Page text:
Just inside the woods’ edge, three mushrooms weather the downpour, umbrellas for no one. The soaked bark of a maple turns patchy blue.
Wood thrush, when you go back to Honduras, don’t just forage in the campo. Sing like you do here. Let them know how we mourn.
The pasture rose in front of my wall bears two white blossoms: bindweed raising its flared trumpets to the white sky. The smell of rain.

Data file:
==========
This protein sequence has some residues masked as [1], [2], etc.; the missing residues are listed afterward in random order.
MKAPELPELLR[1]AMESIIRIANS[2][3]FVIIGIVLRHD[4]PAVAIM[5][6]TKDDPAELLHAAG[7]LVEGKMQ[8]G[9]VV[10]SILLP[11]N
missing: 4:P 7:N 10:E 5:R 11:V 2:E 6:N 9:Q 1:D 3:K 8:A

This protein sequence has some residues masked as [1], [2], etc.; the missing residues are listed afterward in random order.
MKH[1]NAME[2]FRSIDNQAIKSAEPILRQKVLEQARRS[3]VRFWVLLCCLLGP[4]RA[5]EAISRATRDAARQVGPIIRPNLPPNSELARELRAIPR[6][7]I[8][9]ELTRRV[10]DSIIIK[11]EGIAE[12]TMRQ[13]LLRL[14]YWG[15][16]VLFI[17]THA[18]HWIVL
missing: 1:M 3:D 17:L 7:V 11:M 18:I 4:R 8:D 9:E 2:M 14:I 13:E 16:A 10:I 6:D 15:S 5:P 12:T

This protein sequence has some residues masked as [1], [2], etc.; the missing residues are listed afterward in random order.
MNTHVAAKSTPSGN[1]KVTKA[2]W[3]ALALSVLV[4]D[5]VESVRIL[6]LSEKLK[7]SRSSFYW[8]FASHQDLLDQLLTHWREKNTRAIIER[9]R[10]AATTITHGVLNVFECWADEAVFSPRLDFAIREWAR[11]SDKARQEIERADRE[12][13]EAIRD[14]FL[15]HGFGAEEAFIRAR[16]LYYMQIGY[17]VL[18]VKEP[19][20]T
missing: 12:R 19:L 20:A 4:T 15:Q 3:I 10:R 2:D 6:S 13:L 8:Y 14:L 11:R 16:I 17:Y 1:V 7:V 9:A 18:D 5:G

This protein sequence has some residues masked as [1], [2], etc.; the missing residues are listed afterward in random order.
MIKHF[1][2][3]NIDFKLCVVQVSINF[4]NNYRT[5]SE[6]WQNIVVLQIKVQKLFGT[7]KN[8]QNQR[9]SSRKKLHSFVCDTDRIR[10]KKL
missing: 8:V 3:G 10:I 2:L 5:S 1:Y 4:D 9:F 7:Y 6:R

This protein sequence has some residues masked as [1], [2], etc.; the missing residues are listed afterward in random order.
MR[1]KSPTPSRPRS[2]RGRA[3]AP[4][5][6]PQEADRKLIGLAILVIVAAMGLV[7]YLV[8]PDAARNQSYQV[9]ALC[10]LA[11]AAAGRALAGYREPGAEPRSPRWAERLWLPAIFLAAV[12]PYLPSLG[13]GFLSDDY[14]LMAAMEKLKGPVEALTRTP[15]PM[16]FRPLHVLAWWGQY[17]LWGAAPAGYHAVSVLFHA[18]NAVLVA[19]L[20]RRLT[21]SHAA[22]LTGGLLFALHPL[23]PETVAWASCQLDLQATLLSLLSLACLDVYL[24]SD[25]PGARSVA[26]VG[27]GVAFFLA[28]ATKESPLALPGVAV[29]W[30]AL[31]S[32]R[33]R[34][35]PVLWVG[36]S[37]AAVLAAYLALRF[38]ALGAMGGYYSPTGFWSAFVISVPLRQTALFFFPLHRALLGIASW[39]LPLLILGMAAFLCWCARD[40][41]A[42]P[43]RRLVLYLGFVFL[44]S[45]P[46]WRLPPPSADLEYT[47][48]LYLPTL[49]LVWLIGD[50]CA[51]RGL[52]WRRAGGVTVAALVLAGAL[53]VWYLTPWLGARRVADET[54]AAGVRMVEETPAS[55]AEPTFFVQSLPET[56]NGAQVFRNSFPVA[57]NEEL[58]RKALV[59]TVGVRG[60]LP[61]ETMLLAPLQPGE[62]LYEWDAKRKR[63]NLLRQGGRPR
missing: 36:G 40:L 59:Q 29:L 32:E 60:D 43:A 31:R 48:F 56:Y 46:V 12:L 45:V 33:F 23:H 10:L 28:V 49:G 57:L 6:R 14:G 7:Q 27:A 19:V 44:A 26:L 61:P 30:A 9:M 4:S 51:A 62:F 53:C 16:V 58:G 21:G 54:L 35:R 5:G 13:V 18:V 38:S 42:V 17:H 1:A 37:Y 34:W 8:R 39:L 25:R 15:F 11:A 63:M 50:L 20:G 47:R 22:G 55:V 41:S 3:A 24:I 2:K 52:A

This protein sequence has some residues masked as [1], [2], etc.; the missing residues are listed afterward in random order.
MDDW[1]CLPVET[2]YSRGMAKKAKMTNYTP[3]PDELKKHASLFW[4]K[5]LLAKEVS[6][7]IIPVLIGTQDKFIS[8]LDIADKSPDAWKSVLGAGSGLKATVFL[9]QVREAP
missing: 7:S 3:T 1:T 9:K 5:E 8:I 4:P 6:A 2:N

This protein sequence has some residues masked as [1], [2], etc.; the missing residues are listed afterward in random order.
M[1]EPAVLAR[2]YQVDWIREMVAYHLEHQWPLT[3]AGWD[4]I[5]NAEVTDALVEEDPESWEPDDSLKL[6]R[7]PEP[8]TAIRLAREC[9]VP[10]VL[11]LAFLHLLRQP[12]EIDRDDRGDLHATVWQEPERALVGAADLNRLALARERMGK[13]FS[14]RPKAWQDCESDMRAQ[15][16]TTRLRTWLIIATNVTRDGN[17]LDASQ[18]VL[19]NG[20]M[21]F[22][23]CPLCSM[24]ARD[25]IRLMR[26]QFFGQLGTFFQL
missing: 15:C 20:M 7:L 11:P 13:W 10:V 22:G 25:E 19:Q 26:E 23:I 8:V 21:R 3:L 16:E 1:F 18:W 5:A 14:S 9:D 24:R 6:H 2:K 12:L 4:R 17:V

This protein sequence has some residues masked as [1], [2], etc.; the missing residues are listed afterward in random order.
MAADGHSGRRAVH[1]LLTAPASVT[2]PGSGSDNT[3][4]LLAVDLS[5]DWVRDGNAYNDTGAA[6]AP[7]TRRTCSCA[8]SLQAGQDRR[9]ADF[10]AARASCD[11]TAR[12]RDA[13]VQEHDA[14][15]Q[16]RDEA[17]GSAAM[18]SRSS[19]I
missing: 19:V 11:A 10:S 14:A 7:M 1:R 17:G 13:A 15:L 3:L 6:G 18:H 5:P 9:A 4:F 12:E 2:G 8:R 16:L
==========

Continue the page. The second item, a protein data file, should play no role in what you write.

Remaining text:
The red climbing rose is just coming into bloom, but it’s the garlic tops I’m admiring, those coiled green snakes with the heads of birds.
Bright sunshine after a night of thunderstorms. Four deer—two does and two fawns—run through the steaming woods. Last night
Beside the springhouse, the twittering zoom of a hummingbird’s courtship dive: from sunlight into cattail shadows and back. Tanager song.
Another cloudless, cool morning. Two large craneflies joined back-to-back like Dr. Doolittle’s pushmi-pullyu float sedately past.